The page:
Troy Davis’ case has sparked a national conversation about the death penalty. In the past, much of the debate around the death penalty has focused on the morality of killing people as a legal punishment — a very important question that brings out a lot of strong opinions. But even if we completely leave aside the question whether or not it can ever be right for the government to punish a murderer by killing them, there’s an entirely different debate to be had — whether or not we can have the death penalty and actually avoid the possibility of killing innocent people. In a criminal justice system that routinely misidentifies Black suspects and disproportionately punishes Black people, Black folks are more likely to be wrongfully executed.

There’s plenty of evidence to suggest that the death penalty has been used to kill innocent people many times. Since 1973, more than 130 people have been released from death row because of evidence that they were wrongly convicted. Troy Davis is one of many people who were executed despite serious questions about their guilt, and he’s called on his supporters to continue working to end the death penalty.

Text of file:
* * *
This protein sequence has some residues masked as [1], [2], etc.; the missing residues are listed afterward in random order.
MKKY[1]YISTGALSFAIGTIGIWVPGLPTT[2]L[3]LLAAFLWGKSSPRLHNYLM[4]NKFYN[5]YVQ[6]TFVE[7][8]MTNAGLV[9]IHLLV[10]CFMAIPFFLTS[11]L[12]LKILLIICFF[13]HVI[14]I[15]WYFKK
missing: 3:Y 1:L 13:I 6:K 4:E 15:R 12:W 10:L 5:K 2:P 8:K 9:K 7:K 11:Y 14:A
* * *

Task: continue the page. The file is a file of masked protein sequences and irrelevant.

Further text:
A group of NAACP organizers went to visit Troy in prison yesterday, and NAACP’s Robert Rooks said this about the visit:

For someone that was facing death the very next day, he was just full of life and wanted to spend time talking to the younger staff, the interns, giving them direction and hope and asking them to hold onto God. And he challenged them. He challenged them by saying, “You have a choice. You can either fold up your bags after tomorrow and go home, or you can stand and continue this fight.” He said it doesn’t—it didn’t begin with Troy Davis, and this won’t end if he is executed today. He just asked us all just to continue to fight to end the death penalty, if in fact he’s executed.

A powerful movement

For years, ColorOfChange members have been an important part of a growing movement to stop Troy Davis’ execution. Hundreds of phone calls from ColorOfChange members to the Georgia Board of Pardons and Parole helped delay Davis’ execution twice. Over the past year, there’s been a huge outpouring of support for Davis from ColorOfChange members — more than 100,000 of us have signed petitions, and we raised more than $30,000 to run radio ads in Georgia calling for justice for Troy.

And we’ve been part of an even bigger movement — NAACP, Amnesty International, National Action Network, Change.org, and others have all been a major part of the fight for Troy Davis, and there are now over close to a million petition signatures overall. Prominent people from all across the political spectrum have spoken out: members of the Congressional Black Caucus, Desmond Tutu, former President Jimmy Carter, Pope Benedict XVI, former FBI Director William Sessions, former Georgia Republican congressman Bob Barr, and former Georgia Supreme Court Chief Justice Norman Fletcher.